Overcoming the logistics of moving dedicated sidewalk equipment is certainly a victory in any book. But maximizing use of your equipment by improving on-site and site-to-site efficiency is what will take you to the next level. Time is money, and any time spent loading and unloading equipment adds up in overhead costs. Travel time is another drain on profitability. Overhead costs will make or break your season, so minimize them to reap the greatest rewards.
Maintain your equipment
Not all overhead is bad. Equipment maintenance is something that you can’t afford to skimp on. On-site and site-to-site efficiency drop to zero if the equipment doesn’t run. Get to know your owner’s manual, perform your checks, and always keep common repair parts on hand. If your shop isn’t close to your job sites, make sure any consumables travel with the equipment, and don’t forget to fuel up!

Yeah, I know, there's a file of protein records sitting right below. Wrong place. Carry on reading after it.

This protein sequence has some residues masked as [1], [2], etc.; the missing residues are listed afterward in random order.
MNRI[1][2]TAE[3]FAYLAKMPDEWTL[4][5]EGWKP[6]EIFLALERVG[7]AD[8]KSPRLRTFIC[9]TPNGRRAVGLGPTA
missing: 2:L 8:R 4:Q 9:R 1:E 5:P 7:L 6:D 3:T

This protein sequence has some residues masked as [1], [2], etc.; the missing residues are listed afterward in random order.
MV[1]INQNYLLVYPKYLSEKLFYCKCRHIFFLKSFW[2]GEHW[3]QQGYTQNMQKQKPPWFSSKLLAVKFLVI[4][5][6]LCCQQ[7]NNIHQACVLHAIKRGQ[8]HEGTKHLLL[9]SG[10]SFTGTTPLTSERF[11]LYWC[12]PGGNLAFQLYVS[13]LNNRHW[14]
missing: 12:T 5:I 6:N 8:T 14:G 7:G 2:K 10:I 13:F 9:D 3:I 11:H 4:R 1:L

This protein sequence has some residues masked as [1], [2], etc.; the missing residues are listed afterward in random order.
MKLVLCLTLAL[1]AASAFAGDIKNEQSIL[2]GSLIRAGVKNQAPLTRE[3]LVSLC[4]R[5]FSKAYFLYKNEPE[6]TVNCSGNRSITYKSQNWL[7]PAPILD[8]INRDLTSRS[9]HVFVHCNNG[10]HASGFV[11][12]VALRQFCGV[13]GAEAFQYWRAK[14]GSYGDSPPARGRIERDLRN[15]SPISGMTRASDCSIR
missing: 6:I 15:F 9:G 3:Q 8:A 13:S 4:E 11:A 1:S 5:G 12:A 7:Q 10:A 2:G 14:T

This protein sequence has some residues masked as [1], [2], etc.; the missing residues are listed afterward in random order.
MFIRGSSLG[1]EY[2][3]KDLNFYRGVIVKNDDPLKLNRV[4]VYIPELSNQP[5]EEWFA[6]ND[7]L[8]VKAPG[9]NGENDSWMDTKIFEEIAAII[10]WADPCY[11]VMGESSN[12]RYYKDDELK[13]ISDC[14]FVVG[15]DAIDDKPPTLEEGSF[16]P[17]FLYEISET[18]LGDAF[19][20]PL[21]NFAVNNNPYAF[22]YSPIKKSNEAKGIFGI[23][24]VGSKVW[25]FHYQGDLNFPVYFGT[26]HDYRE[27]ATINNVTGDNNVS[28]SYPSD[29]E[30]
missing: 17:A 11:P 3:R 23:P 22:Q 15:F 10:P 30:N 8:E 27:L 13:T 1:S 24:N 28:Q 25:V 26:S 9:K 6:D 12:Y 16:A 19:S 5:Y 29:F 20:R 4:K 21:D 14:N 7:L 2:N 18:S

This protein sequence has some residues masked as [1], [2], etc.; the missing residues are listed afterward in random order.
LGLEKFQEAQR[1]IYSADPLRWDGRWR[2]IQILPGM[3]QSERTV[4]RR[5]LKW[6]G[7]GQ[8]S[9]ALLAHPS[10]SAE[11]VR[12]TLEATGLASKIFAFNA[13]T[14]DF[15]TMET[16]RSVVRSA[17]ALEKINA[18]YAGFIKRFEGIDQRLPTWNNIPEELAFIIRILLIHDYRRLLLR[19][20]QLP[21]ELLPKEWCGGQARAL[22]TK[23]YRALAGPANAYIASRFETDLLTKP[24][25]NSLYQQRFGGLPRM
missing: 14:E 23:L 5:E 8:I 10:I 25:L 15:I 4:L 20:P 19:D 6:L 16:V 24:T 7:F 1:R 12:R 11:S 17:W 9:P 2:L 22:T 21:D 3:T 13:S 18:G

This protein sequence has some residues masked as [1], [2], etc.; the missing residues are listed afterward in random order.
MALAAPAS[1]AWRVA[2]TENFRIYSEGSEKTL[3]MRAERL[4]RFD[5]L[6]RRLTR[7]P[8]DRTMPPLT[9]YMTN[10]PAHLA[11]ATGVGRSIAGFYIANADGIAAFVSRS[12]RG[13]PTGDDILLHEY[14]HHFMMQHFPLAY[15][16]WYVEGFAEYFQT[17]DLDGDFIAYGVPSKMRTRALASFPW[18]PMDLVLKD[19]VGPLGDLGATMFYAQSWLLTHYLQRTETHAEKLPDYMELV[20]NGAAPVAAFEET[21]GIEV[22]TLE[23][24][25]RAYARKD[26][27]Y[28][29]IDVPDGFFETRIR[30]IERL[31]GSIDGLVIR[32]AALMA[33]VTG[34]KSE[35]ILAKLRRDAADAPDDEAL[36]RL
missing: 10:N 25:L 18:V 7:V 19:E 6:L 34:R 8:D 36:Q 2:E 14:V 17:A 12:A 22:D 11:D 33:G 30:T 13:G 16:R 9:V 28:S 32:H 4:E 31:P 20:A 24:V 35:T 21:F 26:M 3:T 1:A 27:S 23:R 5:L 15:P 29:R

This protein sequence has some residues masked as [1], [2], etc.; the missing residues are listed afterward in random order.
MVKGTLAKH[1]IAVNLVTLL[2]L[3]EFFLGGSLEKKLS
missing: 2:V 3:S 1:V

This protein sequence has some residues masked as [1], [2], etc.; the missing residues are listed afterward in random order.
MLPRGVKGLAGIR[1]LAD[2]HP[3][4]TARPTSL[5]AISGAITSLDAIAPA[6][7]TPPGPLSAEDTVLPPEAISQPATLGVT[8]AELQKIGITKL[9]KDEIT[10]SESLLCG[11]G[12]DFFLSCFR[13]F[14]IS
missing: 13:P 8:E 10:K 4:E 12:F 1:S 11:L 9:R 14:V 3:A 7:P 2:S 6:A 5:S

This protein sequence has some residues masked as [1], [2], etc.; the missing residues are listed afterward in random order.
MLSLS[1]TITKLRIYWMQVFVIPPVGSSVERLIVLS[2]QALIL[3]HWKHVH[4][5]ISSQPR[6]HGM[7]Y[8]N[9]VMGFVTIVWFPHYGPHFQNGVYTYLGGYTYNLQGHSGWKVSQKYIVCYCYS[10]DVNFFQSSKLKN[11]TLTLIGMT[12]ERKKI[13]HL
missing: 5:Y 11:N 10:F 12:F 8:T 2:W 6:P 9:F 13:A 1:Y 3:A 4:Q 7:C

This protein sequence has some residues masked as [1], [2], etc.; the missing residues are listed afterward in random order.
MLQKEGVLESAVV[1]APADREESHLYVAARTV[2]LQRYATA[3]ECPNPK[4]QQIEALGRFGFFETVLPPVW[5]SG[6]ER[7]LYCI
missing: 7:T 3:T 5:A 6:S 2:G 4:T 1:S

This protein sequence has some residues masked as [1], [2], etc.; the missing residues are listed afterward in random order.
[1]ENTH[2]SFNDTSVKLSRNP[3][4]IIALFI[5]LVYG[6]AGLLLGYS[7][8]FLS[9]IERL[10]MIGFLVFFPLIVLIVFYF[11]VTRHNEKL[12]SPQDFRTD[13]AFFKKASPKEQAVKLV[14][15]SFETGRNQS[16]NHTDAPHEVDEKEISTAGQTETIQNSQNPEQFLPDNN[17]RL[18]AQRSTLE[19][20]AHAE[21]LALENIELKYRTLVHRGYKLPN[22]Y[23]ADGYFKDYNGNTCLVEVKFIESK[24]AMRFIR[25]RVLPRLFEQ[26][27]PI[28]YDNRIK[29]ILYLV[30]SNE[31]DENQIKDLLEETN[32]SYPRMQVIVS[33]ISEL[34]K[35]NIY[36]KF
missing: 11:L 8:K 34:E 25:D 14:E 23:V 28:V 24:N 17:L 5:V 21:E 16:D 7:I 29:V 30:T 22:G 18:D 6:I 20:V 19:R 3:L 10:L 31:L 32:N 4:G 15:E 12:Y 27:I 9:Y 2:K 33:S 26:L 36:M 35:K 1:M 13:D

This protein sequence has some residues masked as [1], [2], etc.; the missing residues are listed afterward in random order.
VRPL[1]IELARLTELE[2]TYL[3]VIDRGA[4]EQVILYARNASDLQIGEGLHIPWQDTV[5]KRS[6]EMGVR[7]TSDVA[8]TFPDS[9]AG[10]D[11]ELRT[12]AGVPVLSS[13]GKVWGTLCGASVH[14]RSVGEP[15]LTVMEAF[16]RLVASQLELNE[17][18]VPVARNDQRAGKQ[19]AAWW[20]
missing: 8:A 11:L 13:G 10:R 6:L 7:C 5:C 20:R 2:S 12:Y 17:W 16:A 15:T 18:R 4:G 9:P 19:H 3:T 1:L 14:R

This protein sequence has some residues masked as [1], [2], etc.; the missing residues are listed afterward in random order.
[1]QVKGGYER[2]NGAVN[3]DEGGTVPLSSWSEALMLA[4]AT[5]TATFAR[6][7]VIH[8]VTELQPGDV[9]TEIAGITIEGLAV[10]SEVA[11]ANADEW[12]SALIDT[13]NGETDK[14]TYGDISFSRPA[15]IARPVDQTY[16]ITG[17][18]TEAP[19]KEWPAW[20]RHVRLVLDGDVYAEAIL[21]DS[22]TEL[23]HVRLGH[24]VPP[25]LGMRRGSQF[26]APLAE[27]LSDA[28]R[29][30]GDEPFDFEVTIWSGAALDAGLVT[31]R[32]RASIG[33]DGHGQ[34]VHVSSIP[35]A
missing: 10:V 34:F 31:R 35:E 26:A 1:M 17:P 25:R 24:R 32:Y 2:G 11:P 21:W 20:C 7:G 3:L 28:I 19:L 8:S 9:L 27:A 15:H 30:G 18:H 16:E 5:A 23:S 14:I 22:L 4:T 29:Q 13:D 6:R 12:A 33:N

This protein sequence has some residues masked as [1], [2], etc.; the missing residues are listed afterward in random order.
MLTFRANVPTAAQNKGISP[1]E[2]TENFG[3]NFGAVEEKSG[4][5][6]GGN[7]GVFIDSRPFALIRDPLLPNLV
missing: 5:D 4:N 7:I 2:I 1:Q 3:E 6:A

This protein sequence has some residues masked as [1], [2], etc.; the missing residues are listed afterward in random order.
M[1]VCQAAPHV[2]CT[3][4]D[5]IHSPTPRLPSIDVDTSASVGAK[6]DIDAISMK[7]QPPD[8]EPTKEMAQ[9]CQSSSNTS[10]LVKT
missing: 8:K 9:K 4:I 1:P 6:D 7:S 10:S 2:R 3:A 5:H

Train your crews
Familiarize your teams with their new toys. Crew drills are one of the most effective ways to increase efficiency and build team cohesion. Practice loading and unloading, and use the equipment when you walk the site with them during preseason. Let everyone have a turn, even if they won’t be the primary operator — you never know when you may need a backup.
Put equipment to use
Maximize your time on site. As soon as you arrive, get it up and running so you can pack it back up and get to the next location. Every minute your equipment is not being used is money wasted. A shovel can be put down or a spreader left on the truck, but a sidewalk tractor with no operator is unthinkable.
A sidewalk tractor loaded and waiting for others to finish is just as bad as slow loading. Ideally, your crew members should finish around the same time, but not all job sites are created equal. Every job is a team effort, and cross-training pays off big time.
Time-wise, three or four nearby sites could net just as much as five or six spread apart.
Optimize your routes